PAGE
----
There’d be an autopsy, George Clooney out of E.R. would cut me open and look at my heart and push his finger around in my guts and he’d take off the mask and point those big brown eyes at Mum and Dad, all sad and softly spoken but accusing. "You should never have put her through it", he’d say. "This girl died for nothing". Or, no, "This beautiful girl died for nothing." My mum would be crying, Dad would be looking at his shoes, and George Clooney would literally be holding my heart in his hands.

Have a read of my review, and the interview with Mark Illis in The Short Review.

I have a heap of news actually:

1. I'm interviewing Eleanor Catton about her ground-breaking novel The Rehearsal, the interview will be on Bookmunch in a week or two.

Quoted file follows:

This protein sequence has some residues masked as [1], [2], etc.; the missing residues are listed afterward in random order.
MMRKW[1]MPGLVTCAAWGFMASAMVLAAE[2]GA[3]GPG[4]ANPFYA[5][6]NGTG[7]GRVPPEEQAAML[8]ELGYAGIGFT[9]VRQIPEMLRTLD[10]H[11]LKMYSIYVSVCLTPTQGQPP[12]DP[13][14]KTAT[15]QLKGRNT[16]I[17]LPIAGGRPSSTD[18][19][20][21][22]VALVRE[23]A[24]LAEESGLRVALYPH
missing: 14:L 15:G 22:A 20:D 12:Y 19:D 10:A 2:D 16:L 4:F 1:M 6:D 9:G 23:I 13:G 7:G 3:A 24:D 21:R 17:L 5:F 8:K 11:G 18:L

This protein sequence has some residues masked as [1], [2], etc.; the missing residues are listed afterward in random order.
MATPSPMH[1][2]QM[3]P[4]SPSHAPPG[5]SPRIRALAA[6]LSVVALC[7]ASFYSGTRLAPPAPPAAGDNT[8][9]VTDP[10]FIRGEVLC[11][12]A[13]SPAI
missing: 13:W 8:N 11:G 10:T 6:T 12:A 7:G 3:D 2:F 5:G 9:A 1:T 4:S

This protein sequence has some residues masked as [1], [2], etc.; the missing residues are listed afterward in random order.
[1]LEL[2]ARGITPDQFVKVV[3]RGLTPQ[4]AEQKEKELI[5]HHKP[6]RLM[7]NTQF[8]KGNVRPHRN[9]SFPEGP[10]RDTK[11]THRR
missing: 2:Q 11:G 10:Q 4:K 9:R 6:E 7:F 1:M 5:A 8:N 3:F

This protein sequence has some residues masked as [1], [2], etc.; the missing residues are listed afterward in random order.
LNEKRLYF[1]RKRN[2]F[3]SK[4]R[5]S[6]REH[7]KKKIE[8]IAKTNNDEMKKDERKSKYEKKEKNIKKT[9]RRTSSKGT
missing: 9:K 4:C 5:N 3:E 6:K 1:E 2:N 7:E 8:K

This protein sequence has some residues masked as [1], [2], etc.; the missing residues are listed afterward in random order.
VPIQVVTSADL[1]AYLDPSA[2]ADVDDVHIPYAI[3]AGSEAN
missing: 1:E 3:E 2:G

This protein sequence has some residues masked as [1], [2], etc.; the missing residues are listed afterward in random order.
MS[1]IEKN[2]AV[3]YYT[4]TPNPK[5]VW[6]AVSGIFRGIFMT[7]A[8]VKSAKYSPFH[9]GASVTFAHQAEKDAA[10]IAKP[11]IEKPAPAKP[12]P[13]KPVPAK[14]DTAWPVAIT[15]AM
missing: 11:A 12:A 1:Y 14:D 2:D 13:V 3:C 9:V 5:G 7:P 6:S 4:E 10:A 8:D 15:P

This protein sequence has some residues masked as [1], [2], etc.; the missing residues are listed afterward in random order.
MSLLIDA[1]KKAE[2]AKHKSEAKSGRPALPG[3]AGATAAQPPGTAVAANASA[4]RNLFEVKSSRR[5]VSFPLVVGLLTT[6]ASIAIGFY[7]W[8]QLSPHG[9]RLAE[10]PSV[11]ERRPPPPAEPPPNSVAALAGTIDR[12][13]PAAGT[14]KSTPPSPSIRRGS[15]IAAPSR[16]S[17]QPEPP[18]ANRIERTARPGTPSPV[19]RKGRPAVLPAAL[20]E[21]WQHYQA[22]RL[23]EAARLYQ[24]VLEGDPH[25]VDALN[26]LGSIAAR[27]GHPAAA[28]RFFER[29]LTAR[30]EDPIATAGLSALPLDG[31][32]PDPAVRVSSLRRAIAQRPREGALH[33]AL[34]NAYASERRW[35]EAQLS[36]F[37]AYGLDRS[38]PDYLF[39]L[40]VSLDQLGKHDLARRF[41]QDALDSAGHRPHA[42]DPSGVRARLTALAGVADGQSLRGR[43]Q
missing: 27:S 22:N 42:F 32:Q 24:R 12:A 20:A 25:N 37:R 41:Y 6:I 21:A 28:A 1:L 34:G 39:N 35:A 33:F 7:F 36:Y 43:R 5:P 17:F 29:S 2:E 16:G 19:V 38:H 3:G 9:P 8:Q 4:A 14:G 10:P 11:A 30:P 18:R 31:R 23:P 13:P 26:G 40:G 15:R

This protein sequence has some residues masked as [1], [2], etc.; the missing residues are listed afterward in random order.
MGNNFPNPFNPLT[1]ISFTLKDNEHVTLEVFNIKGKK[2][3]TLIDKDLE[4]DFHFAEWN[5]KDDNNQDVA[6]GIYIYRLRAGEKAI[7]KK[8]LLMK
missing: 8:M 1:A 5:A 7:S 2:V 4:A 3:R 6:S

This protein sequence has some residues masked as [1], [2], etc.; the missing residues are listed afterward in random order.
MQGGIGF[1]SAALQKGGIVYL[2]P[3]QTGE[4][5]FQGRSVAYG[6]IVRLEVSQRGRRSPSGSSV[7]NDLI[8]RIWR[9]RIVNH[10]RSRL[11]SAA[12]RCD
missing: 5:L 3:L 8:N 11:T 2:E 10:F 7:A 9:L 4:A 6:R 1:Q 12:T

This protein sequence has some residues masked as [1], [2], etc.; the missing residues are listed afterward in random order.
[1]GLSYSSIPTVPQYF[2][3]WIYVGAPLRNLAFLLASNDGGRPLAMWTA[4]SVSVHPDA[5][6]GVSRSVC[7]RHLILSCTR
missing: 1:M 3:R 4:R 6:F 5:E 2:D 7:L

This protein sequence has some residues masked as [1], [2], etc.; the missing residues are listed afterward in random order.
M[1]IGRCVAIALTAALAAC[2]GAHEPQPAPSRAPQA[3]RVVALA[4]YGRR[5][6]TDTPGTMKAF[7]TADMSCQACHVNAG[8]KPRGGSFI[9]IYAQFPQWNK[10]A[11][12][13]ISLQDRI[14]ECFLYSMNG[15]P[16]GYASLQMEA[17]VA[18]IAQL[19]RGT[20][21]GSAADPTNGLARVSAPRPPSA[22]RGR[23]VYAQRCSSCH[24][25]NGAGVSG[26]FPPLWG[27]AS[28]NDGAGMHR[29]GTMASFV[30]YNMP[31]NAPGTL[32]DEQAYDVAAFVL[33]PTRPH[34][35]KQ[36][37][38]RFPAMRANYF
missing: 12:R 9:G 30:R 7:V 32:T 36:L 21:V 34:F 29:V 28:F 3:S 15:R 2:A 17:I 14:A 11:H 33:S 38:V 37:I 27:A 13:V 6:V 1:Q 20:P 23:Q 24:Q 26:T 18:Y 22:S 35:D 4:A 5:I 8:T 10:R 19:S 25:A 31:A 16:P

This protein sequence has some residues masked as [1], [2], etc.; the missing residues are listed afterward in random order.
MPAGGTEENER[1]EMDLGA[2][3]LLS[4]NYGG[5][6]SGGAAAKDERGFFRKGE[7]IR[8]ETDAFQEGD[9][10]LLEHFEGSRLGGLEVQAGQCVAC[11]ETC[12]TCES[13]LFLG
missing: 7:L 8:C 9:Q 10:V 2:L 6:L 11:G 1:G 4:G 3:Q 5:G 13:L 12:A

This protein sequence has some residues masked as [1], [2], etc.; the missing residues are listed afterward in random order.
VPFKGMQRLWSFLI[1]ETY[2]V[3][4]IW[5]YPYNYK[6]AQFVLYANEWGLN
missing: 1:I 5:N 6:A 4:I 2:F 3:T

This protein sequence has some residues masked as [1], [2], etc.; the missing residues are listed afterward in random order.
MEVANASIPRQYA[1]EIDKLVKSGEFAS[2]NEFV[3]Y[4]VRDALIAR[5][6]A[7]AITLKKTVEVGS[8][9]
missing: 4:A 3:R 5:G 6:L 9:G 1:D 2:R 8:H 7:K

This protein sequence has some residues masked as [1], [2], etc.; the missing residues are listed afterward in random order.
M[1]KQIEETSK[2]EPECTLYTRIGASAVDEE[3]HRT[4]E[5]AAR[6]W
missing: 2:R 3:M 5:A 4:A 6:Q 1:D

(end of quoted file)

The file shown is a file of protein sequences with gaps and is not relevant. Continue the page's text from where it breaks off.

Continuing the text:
2. I have been asked to read at the latest Succour salon, at the Briton's Protection in Manchester on 31st July. Succour is a brilliant literary magazine if you haven't read it, beautiful print magazine with some very good writing in it, looks professional and always focuses on an interesting theme...

3. Another reading, sometime over the weekend of 18th-19th July in St Ann's Square in Manchester, there will be an independent book fair for three days with live readings throughout the afternoons from various poets and other literati. Sounds like an amazing event for those who like books, poetry etc. I'll post more details as I get them...

4. Plus (a little advance information that I'm slipping out here)... I'll be reading at Bolton Octagon on October 12th, part of the University of Bolton's poetry and prose reading series. I'm very very excited about this one. Again, more information about this when I know more details.

I have so much more I want to say about life, dating, cats, changing jobs, my birthday celebrations, holiday plans, and on and on. Head on over to my myspace blog and add me as a friend if you want the more personal stuff...